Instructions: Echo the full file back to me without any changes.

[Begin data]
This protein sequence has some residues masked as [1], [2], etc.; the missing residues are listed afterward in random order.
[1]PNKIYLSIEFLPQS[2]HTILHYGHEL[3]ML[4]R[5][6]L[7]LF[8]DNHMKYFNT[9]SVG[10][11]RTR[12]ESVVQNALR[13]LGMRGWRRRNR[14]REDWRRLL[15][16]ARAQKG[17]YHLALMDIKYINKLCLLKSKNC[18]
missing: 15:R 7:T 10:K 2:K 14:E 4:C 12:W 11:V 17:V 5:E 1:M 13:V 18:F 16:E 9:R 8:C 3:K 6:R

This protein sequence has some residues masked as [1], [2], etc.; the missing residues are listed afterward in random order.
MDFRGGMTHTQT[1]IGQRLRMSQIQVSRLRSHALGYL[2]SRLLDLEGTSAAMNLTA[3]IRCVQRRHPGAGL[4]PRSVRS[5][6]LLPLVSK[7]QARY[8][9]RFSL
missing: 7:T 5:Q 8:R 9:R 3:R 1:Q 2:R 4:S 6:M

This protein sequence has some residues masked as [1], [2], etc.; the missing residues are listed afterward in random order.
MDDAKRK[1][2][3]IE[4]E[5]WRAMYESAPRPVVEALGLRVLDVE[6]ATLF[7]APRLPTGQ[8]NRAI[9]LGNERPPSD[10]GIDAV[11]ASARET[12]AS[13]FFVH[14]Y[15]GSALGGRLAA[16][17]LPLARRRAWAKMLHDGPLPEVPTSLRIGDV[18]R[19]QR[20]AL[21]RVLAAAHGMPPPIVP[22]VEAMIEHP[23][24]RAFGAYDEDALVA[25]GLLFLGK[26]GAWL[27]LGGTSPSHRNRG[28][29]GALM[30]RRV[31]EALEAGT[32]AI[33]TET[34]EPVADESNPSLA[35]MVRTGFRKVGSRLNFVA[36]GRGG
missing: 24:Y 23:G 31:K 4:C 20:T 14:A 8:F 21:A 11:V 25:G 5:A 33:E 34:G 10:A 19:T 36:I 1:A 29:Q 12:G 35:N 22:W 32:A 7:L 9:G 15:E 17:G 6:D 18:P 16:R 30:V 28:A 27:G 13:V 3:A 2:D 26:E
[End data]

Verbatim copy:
This protein sequence has some residues masked as [1], [2], etc.; the missing residues are listed afterward in random order.
[1]PNKIYLSIEFLPQS[2]HTILHYGHEL[3]ML[4]R[5][6]L[7]LF[8]DNHMKYFNT[9]SVG[10][11]RTR[12]ESVVQNALR[13]LGMRGWRRRNR[14]REDWRRLL[15][16]ARAQKG[17]YHLALMDIKYINKLCLLKSKNC[18]
missing: 15:R 7:T 10:K 2:K 14:E 4:C 12:W 11:V 17:V 5:E 1:M 13:V 18:F 16:E 9:R 8:C 3:K 6:R

This protein sequence has some residues masked as [1], [2], etc.; the missing residues are listed afterward in random order.
MDFRGGMTHTQT[1]IGQRLRMSQIQVSRLRSHALGYL[2]SRLLDLEGTSAAMNLTA[3]IRCVQRRHPGAGL[4]PRSVRS[5][6]LLPLVSK[7]QARY[8][9]RFSL
missing: 7:T 5:Q 8:R 9:R 3:R 1:Q 2:R 4:S 6:M

This protein sequence has some residues masked as [1], [2], etc.; the missing residues are listed afterward in random order.
MDDAKRK[1][2][3]IE[4]E[5]WRAMYESAPRPVVEALGLRVLDVE[6]ATLF[7]APRLPTGQ[8]NRAI[9]LGNERPPSD[10]GIDAV[11]ASARET[12]AS[13]FFVH[14]Y[15]GSALGGRLAA[16][17]LPLARRRAWAKMLHDGPLPEVPTSLRIGDV[18]R[19]QR[20]AL[21]RVLAAAHGMPPPIVP[22]VEAMIEHP[23][24]RAFGAYDEDALVA[25]GLLFLGK[26]GAWL[27]LGGTSPSHRNRG[28][29]GALM[30]RRV[31]EALEAGT[32]AI[33]TET[34]EPVADESNPSLA[35]MVRTGFRKVGSRLNFVA[36]GRGG
missing: 24:Y 23:G 31:K 4:C 20:T 14:A 8:F 21:A 11:V 25:G 5:A 33:E 34:G 10:A 19:T 36:I 1:A 29:Q 12:G 35:N 22:W 32:A 7:L 9:G 15:E 17:G 6:D 18:P 16:R 30:V 28:A 27:G 13:V 3:A 2:D 26:E